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FAQ — What Materials Should I Use to Study for the GRE? (Part I – The Good)

Update: This is an older post about books/software for the “Old” GRE. For reviews on study material for the Revised GRE, click here.  

This is a great question, and the way in which you answer it can greatly affect your final test result. Pick a GRE prep book at random, and you could very well be jeopardizing your score. Choosing the right materials, on the other hand, will increase your chance of reaching your full potential.

Below is the beginning of a two-part series to answer this vital question.

The Good

After all these years, I still recommend the ETS book, The GRE: Practicing to Take the General Test.

Chock full of dense reading comprehension passages, craftily engineered analogies and head-scratching convoluted sentence completions, the ETS book offers the most effective paper-based prep for the Verbal Section. Much of ETS “pet vocab”—the words ETS favors—can be found here.

The Quantitative Section on computer-based test has changed a lot over the years. While still sufficient practice for those looking to score 600, the math section in the ETS book will not adequately prepare those looking for a higher score on test day. Nevertheless, the manner in which the questions try to trap or trick you is vintage ETS—and nobody does it better than our boys (and girls) out in Princeton, New Jersey, home of ETS.

Other notable paper-based sources for math prep include Barron and Nova books. The latter has a book out that offers hundreds and hundreds of GRE questions. My only warning is that the explanations in the back can be so byzantine and opaque that you may be better off trying to decipher the Rosetta Stone.

The Barron’s general guide, in addition to providing math questions that accurately model the actual test, also includes the 3500-word list; the Bible, so to speak, of GRE vocabulary. Learn all of these words and you will do well on the test (of course, staring at a list of 3,500 words is not only ineffective but may also induce temporary psychosis).

Finally, there are the computer-based tests. Again, nobody does it better than ETS. To download this software simply go to gre.org and type “powerprep” into the search box. That will take you to the relevant screen. Once you’ve done so, you’ll have at your fingertips the best preparation for test day. Not only are the questions very similar but you’ll be taking a computer-adapted tested, and that is something that a paper-based test can never do.

Not to be overlooked, the score you receive on the PowerPrep test correlates very strongly with your performance on test day. You can prep with all the other materials on the market, without every really knowing where you’d score on the actual test. And that’s why PowerPrep is so great: taking the test will allow you to chart your progress as you train for the big day. Again, the last place you want to learn about your score for the first time is the testing center. This is a mistake far too many students make.

So, before you close your browser and head to gre.org to download the software, you may want to read this. And I’ll see you soon for Part II, where we’ll tackle both “The Bad” and “The Ugly” of the test prep world.

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4 Responses to FAQ — What Materials Should I Use to Study for the GRE? (Part I – The Good)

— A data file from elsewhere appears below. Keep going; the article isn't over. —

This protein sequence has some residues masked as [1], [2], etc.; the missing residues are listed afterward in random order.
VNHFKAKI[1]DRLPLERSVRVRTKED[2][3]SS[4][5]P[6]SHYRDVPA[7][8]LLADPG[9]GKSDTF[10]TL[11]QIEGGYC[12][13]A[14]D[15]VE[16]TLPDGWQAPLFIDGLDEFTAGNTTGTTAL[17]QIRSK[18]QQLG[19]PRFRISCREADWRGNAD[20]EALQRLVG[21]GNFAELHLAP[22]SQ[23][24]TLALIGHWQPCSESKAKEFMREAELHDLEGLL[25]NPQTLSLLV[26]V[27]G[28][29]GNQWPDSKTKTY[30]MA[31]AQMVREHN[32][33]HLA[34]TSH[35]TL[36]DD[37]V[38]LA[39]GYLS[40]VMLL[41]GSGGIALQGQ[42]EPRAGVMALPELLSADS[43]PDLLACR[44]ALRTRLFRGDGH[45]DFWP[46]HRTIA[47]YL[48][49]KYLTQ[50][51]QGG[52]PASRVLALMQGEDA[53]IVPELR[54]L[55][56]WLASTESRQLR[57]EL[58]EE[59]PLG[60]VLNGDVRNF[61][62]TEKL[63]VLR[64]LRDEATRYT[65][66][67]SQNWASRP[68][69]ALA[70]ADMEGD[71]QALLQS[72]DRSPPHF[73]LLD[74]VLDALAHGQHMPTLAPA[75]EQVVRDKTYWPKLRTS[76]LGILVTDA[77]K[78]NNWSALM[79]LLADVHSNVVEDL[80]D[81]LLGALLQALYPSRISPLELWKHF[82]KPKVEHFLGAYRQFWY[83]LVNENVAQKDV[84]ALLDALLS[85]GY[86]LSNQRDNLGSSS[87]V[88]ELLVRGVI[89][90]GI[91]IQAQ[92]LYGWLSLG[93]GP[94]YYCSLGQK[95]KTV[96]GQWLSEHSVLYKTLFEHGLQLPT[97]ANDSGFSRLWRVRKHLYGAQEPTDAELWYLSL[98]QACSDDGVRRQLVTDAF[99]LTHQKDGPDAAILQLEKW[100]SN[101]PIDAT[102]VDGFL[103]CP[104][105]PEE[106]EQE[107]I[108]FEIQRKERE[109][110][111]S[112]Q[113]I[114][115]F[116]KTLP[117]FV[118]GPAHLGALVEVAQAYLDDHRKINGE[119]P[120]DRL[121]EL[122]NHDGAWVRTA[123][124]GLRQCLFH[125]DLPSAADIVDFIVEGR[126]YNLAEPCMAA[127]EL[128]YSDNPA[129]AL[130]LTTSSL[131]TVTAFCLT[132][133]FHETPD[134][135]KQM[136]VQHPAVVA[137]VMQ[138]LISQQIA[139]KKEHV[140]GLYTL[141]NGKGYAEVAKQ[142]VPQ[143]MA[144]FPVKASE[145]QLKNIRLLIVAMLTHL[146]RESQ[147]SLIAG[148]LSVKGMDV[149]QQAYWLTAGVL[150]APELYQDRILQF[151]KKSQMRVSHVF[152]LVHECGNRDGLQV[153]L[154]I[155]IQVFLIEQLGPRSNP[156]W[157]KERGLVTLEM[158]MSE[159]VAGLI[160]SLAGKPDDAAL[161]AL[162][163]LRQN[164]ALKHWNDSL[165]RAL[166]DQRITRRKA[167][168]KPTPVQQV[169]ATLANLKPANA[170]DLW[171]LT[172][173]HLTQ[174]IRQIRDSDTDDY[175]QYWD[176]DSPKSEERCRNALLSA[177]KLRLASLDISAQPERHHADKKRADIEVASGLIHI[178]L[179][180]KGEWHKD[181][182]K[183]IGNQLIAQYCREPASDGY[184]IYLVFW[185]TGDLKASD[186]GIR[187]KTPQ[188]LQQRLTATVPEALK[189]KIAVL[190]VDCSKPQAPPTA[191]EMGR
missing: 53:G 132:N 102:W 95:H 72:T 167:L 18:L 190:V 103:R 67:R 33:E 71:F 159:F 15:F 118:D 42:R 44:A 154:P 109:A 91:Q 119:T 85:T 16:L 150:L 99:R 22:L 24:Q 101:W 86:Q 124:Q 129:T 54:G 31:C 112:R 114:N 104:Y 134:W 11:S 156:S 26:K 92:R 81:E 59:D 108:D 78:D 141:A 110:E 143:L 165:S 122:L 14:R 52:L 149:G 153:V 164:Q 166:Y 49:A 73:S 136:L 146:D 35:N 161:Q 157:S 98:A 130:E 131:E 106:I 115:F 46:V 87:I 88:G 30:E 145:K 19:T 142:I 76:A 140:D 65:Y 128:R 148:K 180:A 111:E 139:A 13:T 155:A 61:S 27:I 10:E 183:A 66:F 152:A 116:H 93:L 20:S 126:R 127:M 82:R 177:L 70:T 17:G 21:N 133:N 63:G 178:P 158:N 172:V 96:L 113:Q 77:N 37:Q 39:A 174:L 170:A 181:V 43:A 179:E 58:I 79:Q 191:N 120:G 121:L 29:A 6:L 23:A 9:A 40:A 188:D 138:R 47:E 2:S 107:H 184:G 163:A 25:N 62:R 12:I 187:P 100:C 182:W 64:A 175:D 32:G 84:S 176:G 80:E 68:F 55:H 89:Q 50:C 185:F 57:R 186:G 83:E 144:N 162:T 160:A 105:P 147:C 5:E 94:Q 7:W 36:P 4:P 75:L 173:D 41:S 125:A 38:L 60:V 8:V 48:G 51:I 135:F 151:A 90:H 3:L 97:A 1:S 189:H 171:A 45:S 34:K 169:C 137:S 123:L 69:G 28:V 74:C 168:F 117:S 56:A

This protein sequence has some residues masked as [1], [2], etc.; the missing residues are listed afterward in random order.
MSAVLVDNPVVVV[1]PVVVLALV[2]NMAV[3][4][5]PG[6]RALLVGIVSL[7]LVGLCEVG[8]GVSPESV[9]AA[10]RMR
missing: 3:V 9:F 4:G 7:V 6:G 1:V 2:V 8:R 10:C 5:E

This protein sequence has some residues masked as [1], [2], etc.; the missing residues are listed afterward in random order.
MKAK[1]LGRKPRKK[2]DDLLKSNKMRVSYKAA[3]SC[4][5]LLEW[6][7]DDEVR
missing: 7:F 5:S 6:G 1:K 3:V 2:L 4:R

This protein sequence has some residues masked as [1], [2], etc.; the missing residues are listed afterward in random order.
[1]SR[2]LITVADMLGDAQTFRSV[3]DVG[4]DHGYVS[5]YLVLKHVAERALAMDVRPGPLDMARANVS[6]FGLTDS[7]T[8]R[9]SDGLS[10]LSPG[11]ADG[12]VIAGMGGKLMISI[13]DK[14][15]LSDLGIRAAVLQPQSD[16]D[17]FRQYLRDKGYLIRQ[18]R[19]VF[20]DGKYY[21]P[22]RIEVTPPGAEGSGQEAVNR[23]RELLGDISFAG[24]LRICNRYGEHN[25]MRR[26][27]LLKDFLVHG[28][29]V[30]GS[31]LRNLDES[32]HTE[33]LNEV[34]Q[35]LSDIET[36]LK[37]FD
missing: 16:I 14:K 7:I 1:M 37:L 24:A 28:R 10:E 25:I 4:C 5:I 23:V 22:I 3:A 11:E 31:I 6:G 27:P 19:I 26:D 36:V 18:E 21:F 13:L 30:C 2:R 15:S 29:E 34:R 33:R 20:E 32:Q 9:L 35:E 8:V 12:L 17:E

1. Cynthia Benjamin May 28, 2014 at 1:16 pm #

    I am thinking about applying to graduate school. However, because I attended a British university, I have not taken any math classes since high school, which was over 25 years ago. Before I even look at a prep course, how would you recommend I brush up on my necessary math skills without having to take another four years’ worth of courses in a community college?

    • Chris Lele
      Chris Lele May 28, 2014 at 3:28 pm #

      Hi Cynthia,

      Not to get all sale-sy here :), but we (Magoosh) offers great math video lessons that go from the very basic to the extreme. Many testimonials are something to the extent of “I was out of college for the last 20 years and had forgotten all the math, but your lessons, etc.”.

      If video is not your thing, Manhattan GRE books are really good. They thoroughly cover all the basics and then offer a 5 lbs. book of practice problems to test your new skills on.

      Hope that helps!

  2. Chris Lele
    Chris Lele August 25, 2011 at 11:13 am #

    The PowerPrep test draws from a vast bank of questions. This is good news for you – you’ll be able to take the test multiple times and not necessarily see the same questions. A good strategy is to take the test at the outset of your prep, thereby establishing a baseline. Your performance can inform your studies – do you need to focus more on math, vocab, etc.

    In your case, focus your prep on math, relearn the fundamentals, attack progressively more difficult problems (Magoosh has lots!), build up your confidence, try doing a Barron’s test for math in between, and then, about a week or so before your test try another PowerPrep test. Doing so will help focus your prep during that final week.

    Hope that helps!

  3. shara August 25, 2011 at 10:55 am #

    Hi Chris!

    Do have any suggestions on what order to use these materials? Would you suggest taking the Power Prep test towards the end of my studying and closer to my test date?
    I’m thinking that since I haven’t worked on my math enough and I took the test, I wouldn’t get an accurate score.

    I’d appreciate it if you could help me on this issue.


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